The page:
I see a lot of people making arguments here that are valid, but IMHO not quite as well laid-out as what Stallman said on this subject 20 year ago:

Copyright policy issues are about which bargains benefit the public, not about what rights publishers or readers are entitled to.

The copyright system developed along with the printing press. In the age of the printing press, it was unfeasible for an ordinary reader to copy a book. Copying a book required a printing press, and ordinary readers did not have one. What's more, copying in this way was absurdly expensive unless many copies were made—which means, in effect, that only a publisher could copy a book economically.

So when the public traded to publishers the freedom to copy books, they were selling something which they could not use. Trading something you cannot use for something useful and helpful is always good deal. Therefore, copyright was uncontroversial in the age of the printing press, precisely because it did not restrict anything the reading public might commonly do.

But the age of the printing press is gradually ending. The xerox machine and the audio and video tape began the change; digital information technology brings it to fruition. These advances make it possible for ordinary people, not just publishers with specialized equipment, to copy. And they do!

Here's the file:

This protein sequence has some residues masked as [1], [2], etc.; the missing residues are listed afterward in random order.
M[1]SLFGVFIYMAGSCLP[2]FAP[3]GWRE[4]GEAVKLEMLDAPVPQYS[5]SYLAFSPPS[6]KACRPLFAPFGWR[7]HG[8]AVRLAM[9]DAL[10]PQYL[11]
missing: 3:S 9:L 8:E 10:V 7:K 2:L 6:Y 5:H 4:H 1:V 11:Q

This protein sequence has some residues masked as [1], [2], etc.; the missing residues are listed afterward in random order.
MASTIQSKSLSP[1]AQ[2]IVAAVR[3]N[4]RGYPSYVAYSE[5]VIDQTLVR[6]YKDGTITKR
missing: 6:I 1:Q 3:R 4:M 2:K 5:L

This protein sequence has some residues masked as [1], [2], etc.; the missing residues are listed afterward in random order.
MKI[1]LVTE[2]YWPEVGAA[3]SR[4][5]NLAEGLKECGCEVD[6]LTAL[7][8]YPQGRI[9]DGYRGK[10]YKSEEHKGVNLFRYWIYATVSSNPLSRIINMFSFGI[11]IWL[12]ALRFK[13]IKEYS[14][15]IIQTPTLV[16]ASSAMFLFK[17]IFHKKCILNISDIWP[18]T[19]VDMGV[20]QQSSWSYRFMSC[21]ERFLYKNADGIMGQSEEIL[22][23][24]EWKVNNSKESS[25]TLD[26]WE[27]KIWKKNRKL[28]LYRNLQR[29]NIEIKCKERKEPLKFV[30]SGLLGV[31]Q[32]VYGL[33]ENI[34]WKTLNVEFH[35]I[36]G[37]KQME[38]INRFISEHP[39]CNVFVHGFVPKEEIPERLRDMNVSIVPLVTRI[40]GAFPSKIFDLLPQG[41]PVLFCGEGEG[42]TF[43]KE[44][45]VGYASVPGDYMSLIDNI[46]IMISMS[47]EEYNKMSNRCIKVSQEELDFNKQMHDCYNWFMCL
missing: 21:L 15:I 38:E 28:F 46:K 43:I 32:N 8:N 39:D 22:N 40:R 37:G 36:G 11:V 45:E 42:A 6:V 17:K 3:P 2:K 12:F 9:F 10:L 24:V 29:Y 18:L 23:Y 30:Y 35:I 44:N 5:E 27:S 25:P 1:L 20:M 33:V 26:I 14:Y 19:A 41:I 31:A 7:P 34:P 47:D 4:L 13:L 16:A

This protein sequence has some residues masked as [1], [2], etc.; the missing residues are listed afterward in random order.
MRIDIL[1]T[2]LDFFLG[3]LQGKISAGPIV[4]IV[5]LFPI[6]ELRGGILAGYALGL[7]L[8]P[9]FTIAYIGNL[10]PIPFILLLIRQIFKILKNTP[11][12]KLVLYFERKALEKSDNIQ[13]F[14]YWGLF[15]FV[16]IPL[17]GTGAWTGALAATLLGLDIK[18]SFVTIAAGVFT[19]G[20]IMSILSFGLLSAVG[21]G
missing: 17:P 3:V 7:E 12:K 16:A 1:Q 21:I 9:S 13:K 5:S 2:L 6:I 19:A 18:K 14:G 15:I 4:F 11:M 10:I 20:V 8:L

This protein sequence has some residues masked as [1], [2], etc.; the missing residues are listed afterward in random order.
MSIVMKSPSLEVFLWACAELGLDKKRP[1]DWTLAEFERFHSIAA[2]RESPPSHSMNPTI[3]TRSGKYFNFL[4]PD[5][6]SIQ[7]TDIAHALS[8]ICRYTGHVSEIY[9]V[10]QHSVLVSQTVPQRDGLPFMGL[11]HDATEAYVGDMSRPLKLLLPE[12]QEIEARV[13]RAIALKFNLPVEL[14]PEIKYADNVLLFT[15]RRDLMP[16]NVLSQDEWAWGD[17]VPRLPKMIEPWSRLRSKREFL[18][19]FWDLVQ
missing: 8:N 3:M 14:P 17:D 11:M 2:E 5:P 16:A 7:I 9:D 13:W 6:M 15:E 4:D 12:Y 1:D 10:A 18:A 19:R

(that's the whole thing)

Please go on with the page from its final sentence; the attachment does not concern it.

Once copying is a useful and practical activity for ordinary people, they are no longer so willing to give up the freedom to do it. They want to keep this freedom and exercise it instead of trading it away. The copyright bargain that we have is no longer a good deal for the public, and it is time to revise it—time for the law to recognize the public benefit that comes from making and sharing copies.

Comment: Re:News at 11! (Score 1) 134

Drunk people fight over stupid shit.

You're missing the point. Oklahoma is a 3.2% beer state. So they actually managed to get drunk enough on 3.2 beer to get into a brawl over phone OS's. That is some serious dedication. I'm guessing the bottles were used as weapons because the whole room was full of them, so there was nothing else to grab.

Comment: Re:In before JERB-KILLITAXES AND REGULATIONZ (Score 1) 170

by T.E.D. (#49487825) Attached to: 2K, Australia's Last AAA Studio, Closes Its Doors